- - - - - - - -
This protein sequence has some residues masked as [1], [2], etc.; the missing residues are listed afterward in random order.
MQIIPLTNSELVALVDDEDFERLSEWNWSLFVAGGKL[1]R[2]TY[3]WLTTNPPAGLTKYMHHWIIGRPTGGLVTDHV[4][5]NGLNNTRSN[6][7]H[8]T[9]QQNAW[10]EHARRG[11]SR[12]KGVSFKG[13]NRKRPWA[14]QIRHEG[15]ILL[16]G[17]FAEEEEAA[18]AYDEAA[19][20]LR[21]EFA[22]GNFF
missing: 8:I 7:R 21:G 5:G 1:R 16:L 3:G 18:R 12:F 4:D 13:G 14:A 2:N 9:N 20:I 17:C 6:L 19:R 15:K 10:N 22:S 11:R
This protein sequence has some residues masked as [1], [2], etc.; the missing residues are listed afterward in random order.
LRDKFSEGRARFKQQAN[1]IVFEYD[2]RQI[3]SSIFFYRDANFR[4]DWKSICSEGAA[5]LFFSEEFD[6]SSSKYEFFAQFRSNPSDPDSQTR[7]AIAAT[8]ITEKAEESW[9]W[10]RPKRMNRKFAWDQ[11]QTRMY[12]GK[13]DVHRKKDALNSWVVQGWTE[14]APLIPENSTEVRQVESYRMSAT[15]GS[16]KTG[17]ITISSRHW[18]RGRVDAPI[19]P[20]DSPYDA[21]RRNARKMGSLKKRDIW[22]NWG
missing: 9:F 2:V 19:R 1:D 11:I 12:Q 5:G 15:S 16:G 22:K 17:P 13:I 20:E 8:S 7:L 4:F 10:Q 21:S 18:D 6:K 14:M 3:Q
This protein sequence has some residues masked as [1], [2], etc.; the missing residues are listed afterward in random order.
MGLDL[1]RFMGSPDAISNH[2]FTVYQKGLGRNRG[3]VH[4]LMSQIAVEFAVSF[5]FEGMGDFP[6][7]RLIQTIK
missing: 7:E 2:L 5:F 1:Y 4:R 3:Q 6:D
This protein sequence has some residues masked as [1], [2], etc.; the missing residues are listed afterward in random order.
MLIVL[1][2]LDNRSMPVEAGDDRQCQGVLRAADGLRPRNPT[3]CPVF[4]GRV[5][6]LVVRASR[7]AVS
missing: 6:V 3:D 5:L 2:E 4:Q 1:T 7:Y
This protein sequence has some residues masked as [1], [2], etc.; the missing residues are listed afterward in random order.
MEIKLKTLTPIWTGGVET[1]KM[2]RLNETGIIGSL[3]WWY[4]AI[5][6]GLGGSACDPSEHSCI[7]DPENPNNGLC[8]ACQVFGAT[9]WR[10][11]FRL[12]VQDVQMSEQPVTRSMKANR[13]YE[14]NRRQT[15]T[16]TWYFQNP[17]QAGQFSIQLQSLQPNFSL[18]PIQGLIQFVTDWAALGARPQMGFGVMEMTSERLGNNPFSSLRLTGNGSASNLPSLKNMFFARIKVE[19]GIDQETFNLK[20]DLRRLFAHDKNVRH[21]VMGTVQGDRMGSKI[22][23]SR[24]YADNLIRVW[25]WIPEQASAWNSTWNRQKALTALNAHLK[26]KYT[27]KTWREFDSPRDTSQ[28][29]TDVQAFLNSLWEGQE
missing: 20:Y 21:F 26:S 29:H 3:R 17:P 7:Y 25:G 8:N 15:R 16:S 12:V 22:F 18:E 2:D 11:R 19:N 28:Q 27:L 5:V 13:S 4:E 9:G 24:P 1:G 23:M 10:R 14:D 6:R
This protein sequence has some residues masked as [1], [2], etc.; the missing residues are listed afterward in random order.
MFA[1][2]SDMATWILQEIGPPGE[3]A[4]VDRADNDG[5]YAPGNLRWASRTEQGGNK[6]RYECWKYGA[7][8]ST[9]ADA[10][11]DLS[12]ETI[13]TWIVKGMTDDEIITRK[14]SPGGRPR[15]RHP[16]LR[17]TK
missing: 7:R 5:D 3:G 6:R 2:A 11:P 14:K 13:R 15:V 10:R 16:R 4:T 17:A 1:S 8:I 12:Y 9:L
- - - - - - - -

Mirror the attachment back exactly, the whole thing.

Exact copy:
This protein sequence has some residues masked as [1], [2], etc.; the missing residues are listed afterward in random order.
MQIIPLTNSELVALVDDEDFERLSEWNWSLFVAGGKL[1]R[2]TY[3]WLTTNPPAGLTKYMHHWIIGRPTGGLVTDHV[4][5]NGLNNTRSN[6][7]H[8]T[9]QQNAW[10]EHARRG[11]SR[12]KGVSFKG[13]NRKRPWA[14]QIRHEG[15]ILL[16]G[17]FAEEEEAA[18]AYDEAA[19][20]LR[21]EFA[22]GNFF
missing: 8:I 7:R 21:G 5:G 1:R 16:L 3:G 18:R 12:F 4:D 13:G 14:A 2:N 9:N 20:I 17:C 6:L 19:R 15:K 10:N 22:S 11:R
This protein sequence has some residues masked as [1], [2], etc.; the missing residues are listed afterward in random order.
LRDKFSEGRARFKQQAN[1]IVFEYD[2]RQI[3]SSIFFYRDANFR[4]DWKSICSEGAA[5]LFFSEEFD[6]SSSKYEFFAQFRSNPSDPDSQTR[7]AIAAT[8]ITEKAEESW[9]W[10]RPKRMNRKFAWDQ[11]QTRMY[12]GK[13]DVHRKKDALNSWVVQGWTE[14]APLIPENSTEVRQVESYRMSAT[15]GS[16]KTG[17]ITISSRHW[18]RGRVDAPI[19]P[20]DSPYDA[21]RRNARKMGSLKKRDIW[22]NWG
missing: 9:F 2:V 19:R 1:D 11:I 12:Q 5:G 15:S 16:G 22:K 17:P 13:I 20:E 8:S 7:L 4:F 10:Q 21:S 18:D 6:K 14:M 3:Q
This protein sequence has some residues masked as [1], [2], etc.; the missing residues are listed afterward in random order.
MGLDL[1]RFMGSPDAISNH[2]FTVYQKGLGRNRG[3]VH[4]LMSQIAVEFAVSF[5]FEGMGDFP[6][7]RLIQTIK
missing: 7:E 2:L 5:F 1:Y 4:R 3:Q 6:D
This protein sequence has some residues masked as [1], [2], etc.; the missing residues are listed afterward in random order.
MLIVL[1][2]LDNRSMPVEAGDDRQCQGVLRAADGLRPRNPT[3]CPVF[4]GRV[5][6]LVVRASR[7]AVS
missing: 6:V 3:D 5:L 2:E 4:Q 1:T 7:Y
This protein sequence has some residues masked as [1], [2], etc.; the missing residues are listed afterward in random order.
MEIKLKTLTPIWTGGVET[1]KM[2]RLNETGIIGSL[3]WWY[4]AI[5][6]GLGGSACDPSEHSCI[7]DPENPNNGLC[8]ACQVFGAT[9]WR[10][11]FRL[12]VQDVQMSEQPVTRSMKANR[13]YE[14]NRRQT[15]T[16]TWYFQNP[17]QAGQFSIQLQSLQPNFSL[18]PIQGLIQFVTDWAALGARPQMGFGVMEMTSERLGNNPFSSLRLTGNGSASNLPSLKNMFFARIKVE[19]GIDQETFNLK[20]DLRRLFAHDKNVRH[21]VMGTVQGDRMGSKI[22][23]SR[24]YADNLIRVW[25]WIPEQASAWNSTWNRQKALTALNAHLK[26]KYT[27]KTWREFDSPRDTSQ[28][29]TDVQAFLNSLWEGQE
missing: 20:Y 21:F 26:S 29:H 3:R 17:P 7:Y 25:G 8:N 15:R 16:S 12:V 22:F 18:E 2:D 11:R 19:N 28:Q 27:L 5:V 13:S 4:E 9:G 24:P 1:G 23:M 10:R 14:D 6:R
This protein sequence has some residues masked as [1], [2], etc.; the missing residues are listed afterward in random order.
MFA[1][2]SDMATWILQEIGPPGE[3]A[4]VDRADNDG[5]YAPGNLRWASRTEQGGNK[6]RYECWKYGA[7][8]ST[9]ADA[10][11]DLS[12]ETI[13]TWIVKGMTDDEIITRK[14]SPGGRPR[15]RHP[16]LR[17]TK
missing: 7:R 5:D 3:G 6:R 2:A 11:P 14:K 13:R 15:V 10:R 16:R 4:T 17:A 1:S 8:I 12:Y 9:L